procedure TForm1.btnDownloadClick(Sender: TObject);
  FileData: String;
  FileName: String;
  FileTime: String;
  FileTime := FormatDateTime('yyyy-mm-dd hh:nn:ss.zzz',Now);
  FileData := '';
  FileName := '';
    function arrayBufferToBase64( buffer ) {
      var binary = '';
      var bytes = new Uint8Array( buffer );
      var len = bytes.byteLength;
      for (var i = 0; i < len; i++) {
          binary += String.fromCharCode( bytes[ i ] );
      return window.btoa( binary );

    var AudioStrings = [];
    for (var i = 0; i < this.GongAudio.length; i++) {
      if ((this.GongAudio[i] !== null) && (this.GongAudio[i] !== undefined)) {
        var encoder = new aas.Encoder();
        var audiostring = arrayBufferToBase64(encoder.execute(this.GongAudio[i]));
      else {
    FileData = JSON.stringify({
      "AppProject":       this.AppProject,
      "AppVersion":       this.AppVersion,
      "AooRelease":       this.AppRelease,
      "SaveTimestamp":    FileTime,
      "SaveFormat":       "JSON",
      "ZoomLevel":        this.ZoomLevel,
      "AnimatedElements": this.AnimatedElements,
      "GongData":         JSON.stringify(this.GongData),
      "PositionsR":       JSON.stringify(this.PositionsR),
      "PositionsC":       JSON.stringify(this.PositionsC),
      "PositionsG":       JSON.stringify(this.PositionsG),
      "GongsP":           JSON.stringify(this.GongsP),
      "Audio":            JSON.stringify(AudioStrings)
    FileName = this.GongData['HexaGongs Project Title']+'.hexagongs';
    var blob = new Blob([FileData], {type: "applications/json;charset=utf-8"});
    saveAs(blob, FileName);

The end result is still a JSON file, but much larger due to the encoded audio data. This is likely not the most space-saving design, as it will store the encoded audio even when using an MP3 URL. And this encoded audio data is not compressed, so a small 5MB MP3 file might be many times that size once converted to a PCM format and then into a Base64-encoded string. The upside though is that we don't need an internet connection to get at this audio data when loading the file. So while it might end up being 100MB or more, loading it takes almost no time at all. Tradeoffs abound here.

Loading HexaGongs Projects.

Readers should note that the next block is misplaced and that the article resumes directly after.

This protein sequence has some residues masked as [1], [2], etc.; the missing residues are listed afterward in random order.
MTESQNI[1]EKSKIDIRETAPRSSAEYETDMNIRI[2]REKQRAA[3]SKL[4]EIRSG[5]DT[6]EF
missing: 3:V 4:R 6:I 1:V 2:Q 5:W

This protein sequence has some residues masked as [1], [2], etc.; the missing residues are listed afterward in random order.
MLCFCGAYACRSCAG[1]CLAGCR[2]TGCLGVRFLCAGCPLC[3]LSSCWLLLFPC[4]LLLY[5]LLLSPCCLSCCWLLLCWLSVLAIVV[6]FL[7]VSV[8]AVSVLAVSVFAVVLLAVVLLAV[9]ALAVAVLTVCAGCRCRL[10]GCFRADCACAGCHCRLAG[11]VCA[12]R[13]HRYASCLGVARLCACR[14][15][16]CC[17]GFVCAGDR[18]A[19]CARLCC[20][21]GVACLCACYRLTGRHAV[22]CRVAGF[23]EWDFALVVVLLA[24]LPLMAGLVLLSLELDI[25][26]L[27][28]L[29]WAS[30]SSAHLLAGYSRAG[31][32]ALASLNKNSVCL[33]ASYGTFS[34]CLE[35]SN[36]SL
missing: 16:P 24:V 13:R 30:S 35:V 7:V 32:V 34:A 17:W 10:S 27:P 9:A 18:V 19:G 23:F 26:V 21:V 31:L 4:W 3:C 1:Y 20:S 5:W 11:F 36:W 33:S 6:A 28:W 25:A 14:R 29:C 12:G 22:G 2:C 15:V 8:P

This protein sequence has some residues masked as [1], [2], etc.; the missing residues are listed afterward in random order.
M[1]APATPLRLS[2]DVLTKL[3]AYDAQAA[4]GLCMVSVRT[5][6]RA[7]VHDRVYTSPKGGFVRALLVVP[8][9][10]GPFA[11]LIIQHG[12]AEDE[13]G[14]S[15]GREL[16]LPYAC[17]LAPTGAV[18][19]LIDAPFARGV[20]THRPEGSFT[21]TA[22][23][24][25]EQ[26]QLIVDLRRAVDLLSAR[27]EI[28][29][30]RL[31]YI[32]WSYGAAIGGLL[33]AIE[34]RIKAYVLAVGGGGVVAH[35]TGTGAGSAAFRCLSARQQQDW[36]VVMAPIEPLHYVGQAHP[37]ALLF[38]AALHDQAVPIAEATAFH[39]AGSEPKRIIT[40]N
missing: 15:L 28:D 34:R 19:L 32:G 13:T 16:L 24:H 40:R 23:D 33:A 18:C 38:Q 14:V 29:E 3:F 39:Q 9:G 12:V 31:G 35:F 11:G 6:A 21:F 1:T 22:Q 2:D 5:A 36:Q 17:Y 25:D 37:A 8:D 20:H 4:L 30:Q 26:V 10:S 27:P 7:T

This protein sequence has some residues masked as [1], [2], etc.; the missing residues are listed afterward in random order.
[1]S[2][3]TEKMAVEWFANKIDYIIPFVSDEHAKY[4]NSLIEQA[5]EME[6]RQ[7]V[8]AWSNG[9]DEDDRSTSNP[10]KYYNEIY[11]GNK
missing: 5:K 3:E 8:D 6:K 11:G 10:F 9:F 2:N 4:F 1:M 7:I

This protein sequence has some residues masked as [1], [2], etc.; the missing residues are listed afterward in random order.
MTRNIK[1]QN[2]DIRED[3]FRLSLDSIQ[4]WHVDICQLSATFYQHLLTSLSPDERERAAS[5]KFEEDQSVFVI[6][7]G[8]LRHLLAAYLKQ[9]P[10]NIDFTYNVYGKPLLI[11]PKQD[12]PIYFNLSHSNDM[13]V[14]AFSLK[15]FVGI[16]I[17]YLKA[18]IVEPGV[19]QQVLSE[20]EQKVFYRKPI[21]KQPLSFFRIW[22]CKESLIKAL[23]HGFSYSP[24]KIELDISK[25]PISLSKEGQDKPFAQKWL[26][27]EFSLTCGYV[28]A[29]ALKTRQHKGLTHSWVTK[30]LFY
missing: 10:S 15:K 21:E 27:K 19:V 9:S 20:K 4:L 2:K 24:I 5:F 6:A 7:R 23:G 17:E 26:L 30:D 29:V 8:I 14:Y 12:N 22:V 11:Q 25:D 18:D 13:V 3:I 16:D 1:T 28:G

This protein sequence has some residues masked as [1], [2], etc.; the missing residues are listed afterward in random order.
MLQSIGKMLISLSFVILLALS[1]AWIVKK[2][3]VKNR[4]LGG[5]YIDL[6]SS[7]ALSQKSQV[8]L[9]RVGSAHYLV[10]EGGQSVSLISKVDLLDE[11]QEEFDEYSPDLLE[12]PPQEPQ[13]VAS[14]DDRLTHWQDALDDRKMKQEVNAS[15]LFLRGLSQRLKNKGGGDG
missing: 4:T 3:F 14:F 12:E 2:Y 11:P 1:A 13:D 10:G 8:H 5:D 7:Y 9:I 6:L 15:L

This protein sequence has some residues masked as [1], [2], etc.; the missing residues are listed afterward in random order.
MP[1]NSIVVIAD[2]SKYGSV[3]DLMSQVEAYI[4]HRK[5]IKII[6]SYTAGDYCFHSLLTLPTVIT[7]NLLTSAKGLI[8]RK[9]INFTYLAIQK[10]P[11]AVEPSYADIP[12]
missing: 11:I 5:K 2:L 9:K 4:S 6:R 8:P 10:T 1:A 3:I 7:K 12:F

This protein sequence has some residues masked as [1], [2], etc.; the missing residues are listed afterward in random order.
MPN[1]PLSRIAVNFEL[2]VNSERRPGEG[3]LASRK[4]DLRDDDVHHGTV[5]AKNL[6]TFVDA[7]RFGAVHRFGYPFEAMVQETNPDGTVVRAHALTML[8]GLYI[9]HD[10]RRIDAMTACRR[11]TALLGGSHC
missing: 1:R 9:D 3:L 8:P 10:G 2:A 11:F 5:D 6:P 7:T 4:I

We've already had a couple of examples of loading files for this project. This time out, we're doing the same thing again and, perhaps amusingly, using a third variation of the TWebOpenDialog events - the GetFileAsText option. For the "access" property, we can use the ".hexagongs" extension that we used above.

procedure TForm1.btnUploadClick(Sender: TObject);
  i: Integer;
  WebOpenDialog1.Accept := '.hexagongs';
  await(string, WebOpenDialog1.Perform);
  // If files were selected, iterate through them
  i := 0;
  while (i < WebOpenDialog1.Files.Count) do
    i := i + 1;

Once we have the file, we can then replace our data structures by reversing the process we used to create the JSON object in the saved file. In our previous initial example, we just saved the GongData JSON object. Here we can just replace it.

procedure TForm1.WebOpenDialog1GetFileAsText(Sender: TObject; AFileIndex: Integer; AText: string);
    pas.Unit1.Form1.GongData = JSON.parse(AText);

This works pretty well, and as this is all handled locally by the browser, there isn't any delay when it comes to the time taken to download the file. If there were a large number of HexaGongs defined in the project, each with lengthy audio clips and custom images uploaded, this file could grow to a considerable size, but again as it is local it doesn't necessarily present a problem.

To load up our more complex example, we will have to take the reverse steps for each of the arrays that were stored, including reconstituting the GongAudio array with AudioBuffers that we had converted into Base64-encoded strings. In addition, we'll have to recreate most of the attributes that were attached to the HexaGongs themselves. This could potentially be simplified by storing the "outer HTML" of the HexaGongs rather than the "inner HTML" that is stored within the GongData "HexaGongs" array. Here, we're just having to repeat some of the code that is called when saving changes to a HexaGong after closing the Options dialog.

procedure TForm1.WebOpenDialog1GetFileAsText(Sender: TObject; AFileIndex: Integer; AText: string);
  i: Integer;
  GongHTML: String;
  GongCount: Integer;
  GongDeleted: Boolean;
  GongCount := 0;
  GongHTML := '';
    function base64ToArrayBuffer(base64) {
      var binary_string =  window.atob(base64);
      var len = binary_string.length;
      var bytes = new Uint8Array( len );
      for (var i = 0; i < len; i++)        {
        bytes[i] = binary_string.charCodeAt(i);
      return bytes.buffer;

    var This = pas.Unit1.Form1;
    var Saved = JSON.parse(AText);

    if (Saved.SaveFormat == 'JSON') {
      This.ZoomLevel        = Saved.ZoomLevel;
      This.AnimatedElements = Saved.AnimatedElements;
      This.GongData         = JSON.parse(Saved.GongData);
      This.PositionsR       = JSON.parse(Saved.PositionsR);           
      This.PositionsC       = JSON.parse(Saved.PositionsC);           
      This.PositionsG       = JSON.parse(Saved.PositionsG);           
      This.GongsP           = JSON.parse(Saved.GongsP);         
      var AudioStrings      = JSON.parse(Saved.Audio);

      for (var i = 0; i < AudioStrings.length; i++) {
        if ((AudioStrings[i] !== null) && (AudioStrings[i] !== undefined)) {
          var decoder = new aas.Decoder();
          This.GongAudio[i] = decoder.execute(base64ToArrayBuffer(AudioStrings[i]));

      GongCount = This.GongData['HexaGongs'].length;

  setLength(Gongs, GongCount);
  i := 0;
  while i < length(Gongs) do
    GongDeleted := False;
      GongHTML = pas.Unit1.Form1.GongData['HexaGongs'][i]['Image Data'];
      GongDeleted = pas.Unit1.Form1.GongData['HexaGongs'][i]['Deleted'];

    if not(GongDeleted) then
      Gongs[i] := TWebHTMLDiv.Create('Gong-'+IntToStr(i));
      Gongs[i].Parent := divButtons;
      Gongs[i].ElementFont := efCSS;